Getting a Great Senior Leadership Team

Have you ever sat around the Senior Leadership Team table and wondered – Why are we here again? What is it we are actually trying to do? Or, Why is he/she here?

I can speculate that at some point you have asked one or all of these questions. Whether in business, a charity or sport, the principles are the same.

As businesses grow and scale, the leadership of the business changes from being vested in one person to a group of senior people within the business. This evolution happens overtime, and at some point it is worthwhile to pause and make your Executive or Senior Leadership Team (ELT/SLT) a deliberate choice. And the first question should be – do I even need or want a SLT?

If the perceived benefit that ‘two or more heads are better than one’ resonates with you, here are some ideas to help your thinking and development of your SLT.

The first thing is to consider the purpose of the SLT, even for an existing team, doing this will force everyone to reconsider what it is there for, and not what it is today but what should it be. Without a real purpose it is a team in name only. For example:

  • To support the CEO to lead the business – strategically, our people, and execution, or
  • To make great things happen. To inspire, motivate, empower, communicate and provide direction.

While these may appear common sense, defining the purpose creates clarity and alignment for the team to keep each other honest about what the purpose of getting together and being a member of the team means. It is then relatively easy to develop some key objectives off the back of this purpose. These might include:

  • Defining or modifying the organization’s strategy
  • Building organizational capability
  • Managing mission-critical initiatives
  • Leading and monitoring the organization’s performance

professional-servicesSo then, who is in and who is out? In larger organisations there is a tendency to have an equally large leadership team. My suggestion is about 5-6 people. Any more and it becomes cumbersome to have decent conversations, debate and alignment. When I had an SLT as part of a large organisation, I had a ‘tight five’ made up of the principle leaders of the organisation. Beyond that there was an extended leadership team of about another 8-10, made up of the principle advisors and other senior leaders. Having this balance, and ability to use different forums was conducive to high trust, agility and decision making, while having the ability to draw on other skills and knowledge as necessary.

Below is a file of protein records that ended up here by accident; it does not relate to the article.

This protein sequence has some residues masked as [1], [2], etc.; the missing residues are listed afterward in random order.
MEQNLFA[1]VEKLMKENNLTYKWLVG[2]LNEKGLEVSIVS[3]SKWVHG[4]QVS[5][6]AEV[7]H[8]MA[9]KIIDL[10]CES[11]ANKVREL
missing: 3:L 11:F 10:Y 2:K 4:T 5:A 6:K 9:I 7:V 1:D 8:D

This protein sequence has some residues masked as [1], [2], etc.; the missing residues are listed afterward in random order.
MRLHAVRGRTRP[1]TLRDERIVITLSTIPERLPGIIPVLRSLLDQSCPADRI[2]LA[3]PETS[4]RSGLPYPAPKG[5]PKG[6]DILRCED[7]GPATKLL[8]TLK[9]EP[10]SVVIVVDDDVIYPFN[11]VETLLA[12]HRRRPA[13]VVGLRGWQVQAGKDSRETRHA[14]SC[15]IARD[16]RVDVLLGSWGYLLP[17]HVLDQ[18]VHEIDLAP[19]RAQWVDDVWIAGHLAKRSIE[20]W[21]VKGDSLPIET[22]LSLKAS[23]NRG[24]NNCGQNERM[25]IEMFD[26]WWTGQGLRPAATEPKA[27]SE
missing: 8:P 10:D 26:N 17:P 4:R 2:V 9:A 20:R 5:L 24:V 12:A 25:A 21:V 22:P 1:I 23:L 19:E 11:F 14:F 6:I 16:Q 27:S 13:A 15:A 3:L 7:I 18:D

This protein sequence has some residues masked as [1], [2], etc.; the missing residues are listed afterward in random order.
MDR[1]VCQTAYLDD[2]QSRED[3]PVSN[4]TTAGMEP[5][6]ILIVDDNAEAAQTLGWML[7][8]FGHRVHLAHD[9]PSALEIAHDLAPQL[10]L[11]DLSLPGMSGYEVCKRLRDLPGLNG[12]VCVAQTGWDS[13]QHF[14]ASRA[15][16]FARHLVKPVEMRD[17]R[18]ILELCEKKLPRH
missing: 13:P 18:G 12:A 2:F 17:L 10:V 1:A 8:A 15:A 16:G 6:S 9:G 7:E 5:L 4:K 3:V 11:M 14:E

Once you have determined the purpose and players, you then need to set some expectations around what is expected of an SLT member such as: to lead across boundaries, be a role model 24/7, disrupt business as usual and be open to challenge, no surprises, promote our vision and values, and develop and celebrate our people.  This sets a clear expectation that it is about leadership, not about just being a functional head, a courtesy or entitlement.

Then develop some ideas around how you will operate together – some ground rules or rules of engagement for when you are together. This helps build trust, a safe and supportive environment and creates mutual accountability.

Clear expectations of members helps define the membership. As a result of this, at times people elect not to be part of the team – and this is ok. However, this then requires you to manage their expectations to either develop their desire to be part of them team and realise their contribution, or how they fit and contribute if they aren’t in the team anymore and the consequences of that ie not necessarily being involved in key decisions or in the loop. Likewise if they don’t perform to expectations a different conversation needs to be had. Similarly if some players aren’t working well together and you have a dysfunctional team, this is whole different challenge I will discuss on another day.

Getting the right mix of people is a challenge. You need diversity of thinking and input. In traditionally hierarchical organisations this can be a challenge as being part of the SLT is based upon a title or role, which can make it hard to get beyond the ‘male, pale and stale’ personas and bring fresh thinking. One SLT I work with has deliberately bought two emerging talent leaders into the SLT (and they also happen to be female) to serve two purposes a. to get different and fresh perspectives and b. to develop and expose these emerging leaders to strategic business perspectives. You can also always bring in other people to bring perspective or to gain specialist insights into an issue. Challenge yourself to think beyond who has been there the longest – to who will add the most value.

These foundations will set you and your leadership team and business up for leadership success. Bring yourself back to this charter every so often, rate yourself, and then challenge yourself to be better. It’s a journey.

Greg is a consultant at Advisory.Works

One thought on “Getting a Great Senior Leadership Team

  1. Great and timely piece Greg.
    The principles of trust, contribution and influence are overlooked through the fog of position and title rather than what the individual brings to the table.
    While I sit in the pale male and stale box ie over 50 yo Caucasian male, ( and I prefer tanned mature entrepreneur ) Ive seen innovation stifled due the lack of a supporting voice st the table.

    Like

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